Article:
The NSPCC has raised concerns about an increase in domestic abuse as the average monthly contacts to the children’s charity has soared since last March when the first lockdown began.
The children’s charity helpline is receiving an average of over 30 contacts a day from adults worried about children living with domestic abuse. The monthly average number of contacts between April and December 2020 was 53% higher than the pre-lockdown average. There were 8,371 contacts made during this time, peaking at 1,053 contacts in the month of November.
Anna Edmundson, NSPCC head of policy, said: “The risk of domestic abuse has been heightened in the last nine months with families living under increasing pressure and behind closed doors.
“To stop the pandemic having a lasting impact on children who suffer in this way it is vital they have access to support in the community to recover and move forward with their lives as not all victims can go to a refuge for support.
“The government has taken the crucial step of recognising the profound impact domestic abuse has on children’s wellbeing but they now need to go further and ensure there are services for children in the community, wherever they live,” she added.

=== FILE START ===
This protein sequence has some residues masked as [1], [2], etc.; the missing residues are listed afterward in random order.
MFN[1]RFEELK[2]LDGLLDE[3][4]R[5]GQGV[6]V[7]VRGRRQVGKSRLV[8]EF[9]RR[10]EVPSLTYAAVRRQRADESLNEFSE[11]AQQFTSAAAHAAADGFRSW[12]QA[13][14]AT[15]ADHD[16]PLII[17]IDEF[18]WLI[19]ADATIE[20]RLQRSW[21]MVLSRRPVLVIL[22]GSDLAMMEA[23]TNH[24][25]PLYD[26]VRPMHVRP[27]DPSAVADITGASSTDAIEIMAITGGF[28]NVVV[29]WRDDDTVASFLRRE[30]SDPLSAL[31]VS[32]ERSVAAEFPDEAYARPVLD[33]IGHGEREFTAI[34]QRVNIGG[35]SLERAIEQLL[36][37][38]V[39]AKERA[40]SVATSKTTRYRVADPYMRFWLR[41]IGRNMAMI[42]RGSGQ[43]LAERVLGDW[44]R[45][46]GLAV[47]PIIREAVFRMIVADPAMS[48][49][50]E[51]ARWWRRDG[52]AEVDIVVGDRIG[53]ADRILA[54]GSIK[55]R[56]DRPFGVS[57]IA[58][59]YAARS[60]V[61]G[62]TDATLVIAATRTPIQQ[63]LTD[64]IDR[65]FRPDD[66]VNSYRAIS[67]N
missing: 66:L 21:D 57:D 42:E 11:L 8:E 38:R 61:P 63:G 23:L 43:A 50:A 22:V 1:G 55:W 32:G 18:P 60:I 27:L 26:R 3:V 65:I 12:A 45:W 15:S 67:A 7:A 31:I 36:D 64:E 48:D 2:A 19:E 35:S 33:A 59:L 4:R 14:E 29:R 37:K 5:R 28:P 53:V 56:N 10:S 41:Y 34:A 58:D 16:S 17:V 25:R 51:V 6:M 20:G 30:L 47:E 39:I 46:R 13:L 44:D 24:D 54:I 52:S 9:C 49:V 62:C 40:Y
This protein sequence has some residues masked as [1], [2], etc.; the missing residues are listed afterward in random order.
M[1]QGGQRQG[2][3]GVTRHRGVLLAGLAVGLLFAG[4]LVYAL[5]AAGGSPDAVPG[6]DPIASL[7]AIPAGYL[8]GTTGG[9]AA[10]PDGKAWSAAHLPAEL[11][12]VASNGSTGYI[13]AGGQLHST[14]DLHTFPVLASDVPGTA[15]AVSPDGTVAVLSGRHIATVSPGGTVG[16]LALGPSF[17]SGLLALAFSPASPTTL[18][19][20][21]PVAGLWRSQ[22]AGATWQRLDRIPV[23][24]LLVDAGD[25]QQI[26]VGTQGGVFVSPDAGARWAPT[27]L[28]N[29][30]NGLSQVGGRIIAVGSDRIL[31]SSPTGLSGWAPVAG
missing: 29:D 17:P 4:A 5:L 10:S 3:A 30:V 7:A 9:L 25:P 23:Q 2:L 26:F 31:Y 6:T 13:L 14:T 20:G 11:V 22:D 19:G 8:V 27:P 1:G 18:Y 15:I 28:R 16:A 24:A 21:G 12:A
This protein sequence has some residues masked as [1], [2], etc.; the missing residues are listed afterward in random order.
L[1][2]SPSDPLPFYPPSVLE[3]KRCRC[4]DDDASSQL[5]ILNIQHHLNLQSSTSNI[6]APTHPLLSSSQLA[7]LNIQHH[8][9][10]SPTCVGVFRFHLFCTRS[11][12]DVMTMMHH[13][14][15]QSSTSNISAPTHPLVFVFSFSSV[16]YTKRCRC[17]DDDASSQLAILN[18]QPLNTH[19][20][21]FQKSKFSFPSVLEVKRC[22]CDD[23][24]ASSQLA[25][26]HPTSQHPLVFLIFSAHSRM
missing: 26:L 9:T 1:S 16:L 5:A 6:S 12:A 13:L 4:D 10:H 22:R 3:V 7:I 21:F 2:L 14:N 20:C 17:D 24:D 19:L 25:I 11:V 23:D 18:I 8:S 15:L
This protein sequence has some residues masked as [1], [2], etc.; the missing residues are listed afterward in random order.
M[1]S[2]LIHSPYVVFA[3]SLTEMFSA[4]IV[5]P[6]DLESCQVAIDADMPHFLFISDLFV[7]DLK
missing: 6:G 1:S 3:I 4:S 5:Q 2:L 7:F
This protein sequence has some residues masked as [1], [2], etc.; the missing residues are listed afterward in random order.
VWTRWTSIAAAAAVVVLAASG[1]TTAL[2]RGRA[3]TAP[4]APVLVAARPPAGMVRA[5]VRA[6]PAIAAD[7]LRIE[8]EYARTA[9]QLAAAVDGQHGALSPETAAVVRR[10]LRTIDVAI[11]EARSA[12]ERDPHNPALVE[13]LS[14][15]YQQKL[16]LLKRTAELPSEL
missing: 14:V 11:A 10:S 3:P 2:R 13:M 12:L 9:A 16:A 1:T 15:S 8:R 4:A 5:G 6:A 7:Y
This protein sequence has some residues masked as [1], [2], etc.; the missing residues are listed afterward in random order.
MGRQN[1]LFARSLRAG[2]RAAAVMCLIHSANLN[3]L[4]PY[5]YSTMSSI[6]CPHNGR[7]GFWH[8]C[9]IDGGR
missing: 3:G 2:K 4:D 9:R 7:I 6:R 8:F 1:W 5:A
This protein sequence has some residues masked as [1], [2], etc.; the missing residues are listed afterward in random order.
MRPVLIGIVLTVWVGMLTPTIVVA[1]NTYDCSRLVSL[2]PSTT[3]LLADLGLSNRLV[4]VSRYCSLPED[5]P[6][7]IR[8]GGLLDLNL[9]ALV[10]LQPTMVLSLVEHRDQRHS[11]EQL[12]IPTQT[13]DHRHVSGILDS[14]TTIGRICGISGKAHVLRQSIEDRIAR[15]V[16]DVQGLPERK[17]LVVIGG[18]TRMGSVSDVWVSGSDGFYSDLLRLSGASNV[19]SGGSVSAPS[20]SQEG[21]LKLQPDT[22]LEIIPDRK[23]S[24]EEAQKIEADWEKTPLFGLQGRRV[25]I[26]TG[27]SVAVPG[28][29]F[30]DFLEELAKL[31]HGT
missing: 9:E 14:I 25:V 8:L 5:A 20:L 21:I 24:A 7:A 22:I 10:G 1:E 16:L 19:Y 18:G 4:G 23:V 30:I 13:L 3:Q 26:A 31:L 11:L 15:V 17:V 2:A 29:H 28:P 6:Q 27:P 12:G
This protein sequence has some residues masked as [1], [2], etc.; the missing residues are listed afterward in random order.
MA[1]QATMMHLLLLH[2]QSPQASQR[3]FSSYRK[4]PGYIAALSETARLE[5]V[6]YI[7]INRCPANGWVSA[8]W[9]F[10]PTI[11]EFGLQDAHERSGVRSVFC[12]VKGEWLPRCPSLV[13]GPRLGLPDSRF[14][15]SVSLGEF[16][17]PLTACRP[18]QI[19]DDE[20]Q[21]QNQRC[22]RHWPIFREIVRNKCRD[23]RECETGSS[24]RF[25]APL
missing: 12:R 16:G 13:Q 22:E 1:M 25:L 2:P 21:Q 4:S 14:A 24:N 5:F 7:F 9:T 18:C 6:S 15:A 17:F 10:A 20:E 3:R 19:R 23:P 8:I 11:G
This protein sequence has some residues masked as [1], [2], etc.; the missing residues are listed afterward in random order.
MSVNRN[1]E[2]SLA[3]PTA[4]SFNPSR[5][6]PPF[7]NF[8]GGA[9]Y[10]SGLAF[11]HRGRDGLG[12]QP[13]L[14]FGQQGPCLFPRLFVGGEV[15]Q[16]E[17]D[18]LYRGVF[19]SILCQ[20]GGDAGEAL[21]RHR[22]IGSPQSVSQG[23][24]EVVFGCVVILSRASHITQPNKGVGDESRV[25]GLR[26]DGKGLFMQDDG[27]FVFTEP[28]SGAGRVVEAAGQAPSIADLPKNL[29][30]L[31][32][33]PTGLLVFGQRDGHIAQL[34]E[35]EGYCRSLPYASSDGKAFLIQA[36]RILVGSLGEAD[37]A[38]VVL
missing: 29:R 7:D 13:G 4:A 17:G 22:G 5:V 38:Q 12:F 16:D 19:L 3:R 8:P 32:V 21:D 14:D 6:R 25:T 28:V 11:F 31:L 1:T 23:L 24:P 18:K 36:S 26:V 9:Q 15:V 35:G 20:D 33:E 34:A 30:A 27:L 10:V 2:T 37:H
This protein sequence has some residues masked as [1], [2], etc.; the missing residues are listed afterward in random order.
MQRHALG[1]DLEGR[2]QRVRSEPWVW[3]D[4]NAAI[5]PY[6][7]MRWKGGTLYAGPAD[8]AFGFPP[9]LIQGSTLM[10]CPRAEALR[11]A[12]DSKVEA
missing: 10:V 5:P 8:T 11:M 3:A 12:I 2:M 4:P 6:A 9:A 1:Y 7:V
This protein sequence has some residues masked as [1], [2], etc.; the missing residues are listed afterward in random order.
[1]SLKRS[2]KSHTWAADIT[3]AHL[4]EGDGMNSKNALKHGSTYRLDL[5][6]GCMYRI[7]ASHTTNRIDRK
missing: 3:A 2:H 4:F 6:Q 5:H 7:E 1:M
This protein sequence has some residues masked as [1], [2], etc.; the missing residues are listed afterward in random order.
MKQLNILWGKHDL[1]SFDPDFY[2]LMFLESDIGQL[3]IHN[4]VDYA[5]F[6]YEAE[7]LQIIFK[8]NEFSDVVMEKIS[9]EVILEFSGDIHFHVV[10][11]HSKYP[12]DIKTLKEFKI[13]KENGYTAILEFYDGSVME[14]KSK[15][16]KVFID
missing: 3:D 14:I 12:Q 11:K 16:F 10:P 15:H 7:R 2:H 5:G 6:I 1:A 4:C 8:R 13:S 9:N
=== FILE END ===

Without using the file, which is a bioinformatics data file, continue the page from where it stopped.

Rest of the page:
A concerned neighbour calling the NSPCC helpline said: “For the past few weeks, I’ve been hearing loud and aggressive shouting between a man and woman who live a few doors away from me. They’re at it pretty much every day and it generally lasts a couple of hours. Sometimes I hear their children crying when the parents are arguing. I’ve only really noticed this since I’ve been at home on furlough. I’m worried the kids aren’t being looked after properly.”
Neighbours are increasingly alerting the charity to worries about children which has raised fears among the NSPCC’S frontline teams. Having seen the rise in calls, they are worried about the consequences of domestic abuse on children as when this form of abuse isn’t dealt with, it can have long-term impacts on children’s physical and mental wellbeing that can last into adulthood.
Young people who experience domestic abuse can have difficulties learning, depression or suicidal thoughts, or develop eating disorders, drug or alcohol problems.
Last year the government’s Domestic Abuse Bill recognised that children do experience domestic abuse and could also be victims. The NSPCC are urging the government to make a further amendment to fund community-based services for children, run by local agencies.
The NSPCC’s Domestic Abuse Recovering Together (DART) is a community-based programme which supports mothers and children to deal with the impact of domestic abuse. Given the increased need for services like DART to help families deal with the effects of abuse during lockdown, the children’s charity wants to expand the service.
Services such as DART can help increase mothers’ self-esteem and confidence in parenting and affection towards their children, reduce children’s emotional and behavioural difficulties and help practitioners, mothers and children work together.
Find out more about the NSPCC’s services.